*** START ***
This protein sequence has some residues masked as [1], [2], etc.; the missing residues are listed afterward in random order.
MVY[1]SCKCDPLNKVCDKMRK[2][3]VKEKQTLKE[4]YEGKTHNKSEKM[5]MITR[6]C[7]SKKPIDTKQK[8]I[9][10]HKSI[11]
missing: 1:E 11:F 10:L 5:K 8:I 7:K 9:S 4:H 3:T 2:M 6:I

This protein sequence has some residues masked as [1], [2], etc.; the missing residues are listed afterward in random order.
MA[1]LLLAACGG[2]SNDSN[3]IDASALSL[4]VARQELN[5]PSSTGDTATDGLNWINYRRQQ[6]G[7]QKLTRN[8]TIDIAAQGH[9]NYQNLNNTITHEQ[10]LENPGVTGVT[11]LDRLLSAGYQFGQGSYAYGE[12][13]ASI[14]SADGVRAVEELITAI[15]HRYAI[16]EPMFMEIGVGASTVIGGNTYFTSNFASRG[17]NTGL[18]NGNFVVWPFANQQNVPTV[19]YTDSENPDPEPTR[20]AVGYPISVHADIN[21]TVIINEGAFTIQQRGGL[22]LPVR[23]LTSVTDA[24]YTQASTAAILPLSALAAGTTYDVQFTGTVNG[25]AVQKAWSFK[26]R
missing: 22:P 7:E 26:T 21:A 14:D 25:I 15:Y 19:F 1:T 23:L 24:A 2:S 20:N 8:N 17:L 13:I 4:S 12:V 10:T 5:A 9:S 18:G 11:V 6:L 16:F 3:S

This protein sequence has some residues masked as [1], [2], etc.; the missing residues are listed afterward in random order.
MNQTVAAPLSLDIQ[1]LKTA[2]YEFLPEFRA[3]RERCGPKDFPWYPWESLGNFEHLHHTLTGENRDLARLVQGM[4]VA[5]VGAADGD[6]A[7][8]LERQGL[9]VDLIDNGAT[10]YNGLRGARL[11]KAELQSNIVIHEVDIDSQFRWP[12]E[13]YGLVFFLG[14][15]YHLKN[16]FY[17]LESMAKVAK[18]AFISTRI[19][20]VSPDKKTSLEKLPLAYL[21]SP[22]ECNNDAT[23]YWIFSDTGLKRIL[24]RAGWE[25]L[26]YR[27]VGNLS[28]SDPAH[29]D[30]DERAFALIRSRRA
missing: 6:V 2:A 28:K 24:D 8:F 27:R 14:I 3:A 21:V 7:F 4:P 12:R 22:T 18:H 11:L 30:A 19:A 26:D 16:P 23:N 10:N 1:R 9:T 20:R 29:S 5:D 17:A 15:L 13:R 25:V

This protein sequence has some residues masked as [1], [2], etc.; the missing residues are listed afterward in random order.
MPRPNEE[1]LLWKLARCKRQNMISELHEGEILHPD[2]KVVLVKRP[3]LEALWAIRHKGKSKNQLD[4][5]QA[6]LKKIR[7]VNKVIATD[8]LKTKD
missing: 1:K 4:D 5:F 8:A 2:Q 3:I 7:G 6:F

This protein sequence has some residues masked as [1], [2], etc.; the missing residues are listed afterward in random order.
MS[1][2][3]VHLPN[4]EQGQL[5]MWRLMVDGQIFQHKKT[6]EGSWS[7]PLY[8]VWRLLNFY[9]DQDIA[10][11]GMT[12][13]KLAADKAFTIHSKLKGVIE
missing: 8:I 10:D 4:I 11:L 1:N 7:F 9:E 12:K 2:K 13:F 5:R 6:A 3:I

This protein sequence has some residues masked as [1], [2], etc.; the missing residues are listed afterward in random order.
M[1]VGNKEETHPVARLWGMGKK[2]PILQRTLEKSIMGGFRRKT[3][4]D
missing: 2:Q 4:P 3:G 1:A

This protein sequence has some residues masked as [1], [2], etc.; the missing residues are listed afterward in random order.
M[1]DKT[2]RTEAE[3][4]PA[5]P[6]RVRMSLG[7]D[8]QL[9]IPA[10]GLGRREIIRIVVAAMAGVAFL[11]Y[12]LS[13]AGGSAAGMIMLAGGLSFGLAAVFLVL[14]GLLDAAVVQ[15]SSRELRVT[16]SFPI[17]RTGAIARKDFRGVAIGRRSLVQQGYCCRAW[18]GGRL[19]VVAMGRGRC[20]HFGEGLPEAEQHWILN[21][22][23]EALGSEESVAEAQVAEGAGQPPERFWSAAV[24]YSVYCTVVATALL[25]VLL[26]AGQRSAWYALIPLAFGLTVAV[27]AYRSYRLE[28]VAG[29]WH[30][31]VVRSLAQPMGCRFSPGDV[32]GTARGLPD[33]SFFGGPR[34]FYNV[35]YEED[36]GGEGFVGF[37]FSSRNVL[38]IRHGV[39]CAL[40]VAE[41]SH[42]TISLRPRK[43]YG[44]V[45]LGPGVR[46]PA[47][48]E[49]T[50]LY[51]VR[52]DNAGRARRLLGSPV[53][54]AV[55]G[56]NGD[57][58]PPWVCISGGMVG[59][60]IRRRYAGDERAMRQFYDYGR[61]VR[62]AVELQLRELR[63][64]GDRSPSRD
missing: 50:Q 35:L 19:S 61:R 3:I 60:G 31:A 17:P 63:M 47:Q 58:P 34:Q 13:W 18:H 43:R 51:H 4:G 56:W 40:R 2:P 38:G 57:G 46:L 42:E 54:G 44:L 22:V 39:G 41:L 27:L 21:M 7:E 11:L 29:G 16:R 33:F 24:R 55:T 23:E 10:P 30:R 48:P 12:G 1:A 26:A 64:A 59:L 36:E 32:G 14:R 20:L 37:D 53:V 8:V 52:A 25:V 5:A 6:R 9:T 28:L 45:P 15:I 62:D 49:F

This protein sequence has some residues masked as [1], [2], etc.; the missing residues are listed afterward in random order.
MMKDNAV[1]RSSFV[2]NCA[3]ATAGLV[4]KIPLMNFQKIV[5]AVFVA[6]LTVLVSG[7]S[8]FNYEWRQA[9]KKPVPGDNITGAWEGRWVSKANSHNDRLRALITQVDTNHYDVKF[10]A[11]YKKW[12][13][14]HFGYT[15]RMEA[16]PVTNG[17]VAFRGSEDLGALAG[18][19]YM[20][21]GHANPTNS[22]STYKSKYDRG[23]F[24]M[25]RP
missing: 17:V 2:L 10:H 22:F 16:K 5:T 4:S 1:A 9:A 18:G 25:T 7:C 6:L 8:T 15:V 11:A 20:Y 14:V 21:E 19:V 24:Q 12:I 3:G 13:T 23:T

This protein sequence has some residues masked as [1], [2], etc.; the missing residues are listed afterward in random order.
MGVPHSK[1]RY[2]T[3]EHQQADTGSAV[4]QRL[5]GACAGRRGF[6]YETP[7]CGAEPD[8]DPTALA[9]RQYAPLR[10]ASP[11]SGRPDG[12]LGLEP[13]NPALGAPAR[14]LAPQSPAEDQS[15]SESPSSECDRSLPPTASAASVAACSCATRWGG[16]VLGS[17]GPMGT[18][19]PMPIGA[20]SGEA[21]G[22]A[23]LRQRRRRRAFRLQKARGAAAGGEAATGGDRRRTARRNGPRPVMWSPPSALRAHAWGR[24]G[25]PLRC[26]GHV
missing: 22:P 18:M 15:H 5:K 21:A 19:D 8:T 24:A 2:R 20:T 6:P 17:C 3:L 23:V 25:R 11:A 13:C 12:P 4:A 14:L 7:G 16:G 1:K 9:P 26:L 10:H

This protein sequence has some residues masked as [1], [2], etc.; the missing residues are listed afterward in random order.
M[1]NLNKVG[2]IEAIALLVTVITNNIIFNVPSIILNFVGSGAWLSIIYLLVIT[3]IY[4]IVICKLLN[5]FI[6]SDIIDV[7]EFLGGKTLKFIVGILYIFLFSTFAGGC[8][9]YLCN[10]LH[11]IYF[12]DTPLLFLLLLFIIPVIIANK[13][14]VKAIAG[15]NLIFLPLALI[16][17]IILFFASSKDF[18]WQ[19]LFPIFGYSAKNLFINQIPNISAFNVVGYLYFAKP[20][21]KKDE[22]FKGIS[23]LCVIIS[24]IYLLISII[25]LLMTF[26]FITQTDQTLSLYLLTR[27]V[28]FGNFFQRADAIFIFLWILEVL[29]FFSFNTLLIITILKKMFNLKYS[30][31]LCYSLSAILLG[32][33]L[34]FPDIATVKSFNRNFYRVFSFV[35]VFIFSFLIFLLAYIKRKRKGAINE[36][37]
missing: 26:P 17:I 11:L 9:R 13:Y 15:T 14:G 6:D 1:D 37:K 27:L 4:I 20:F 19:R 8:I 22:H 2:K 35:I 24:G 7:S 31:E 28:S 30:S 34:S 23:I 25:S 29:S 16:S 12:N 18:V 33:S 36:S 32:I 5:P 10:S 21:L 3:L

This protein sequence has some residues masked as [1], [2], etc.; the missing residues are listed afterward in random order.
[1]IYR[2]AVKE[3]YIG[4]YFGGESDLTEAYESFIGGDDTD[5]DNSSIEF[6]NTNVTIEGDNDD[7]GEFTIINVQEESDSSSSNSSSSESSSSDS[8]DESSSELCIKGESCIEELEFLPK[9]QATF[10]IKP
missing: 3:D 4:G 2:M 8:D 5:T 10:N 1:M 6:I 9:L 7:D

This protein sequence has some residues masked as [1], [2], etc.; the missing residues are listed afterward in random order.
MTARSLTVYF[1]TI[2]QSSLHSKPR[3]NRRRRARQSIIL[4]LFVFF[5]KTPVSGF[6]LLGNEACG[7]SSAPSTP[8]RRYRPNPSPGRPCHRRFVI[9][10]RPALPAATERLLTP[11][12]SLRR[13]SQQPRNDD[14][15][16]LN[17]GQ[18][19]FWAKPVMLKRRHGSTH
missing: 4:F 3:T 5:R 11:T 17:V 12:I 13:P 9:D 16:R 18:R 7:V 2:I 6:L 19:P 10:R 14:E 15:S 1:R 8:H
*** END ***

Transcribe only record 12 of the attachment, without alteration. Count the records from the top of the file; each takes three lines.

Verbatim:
This protein sequence has some residues masked as [1], [2], etc.; the missing residues are listed afterward in random order.
MTARSLTVYF[1]TI[2]QSSLHSKPR[3]NRRRRARQSIIL[4]LFVFF[5]KTPVSGF[6]LLGNEACG[7]SSAPSTP[8]RRYRPNPSPGRPCHRRFVI[9][10]RPALPAATERLLTP[11][12]SLRR[13]SQQPRNDD[14][15][16]LN[17]GQ[18][19]FWAKPVMLKRRHGSTH
missing: 4:F 3:T 5:R 11:T 17:V 12:I 13:P 9:D 16:R 18:R 7:V 2:I 6:L 19:P 10:R 14:E 15:S 1:R 8:H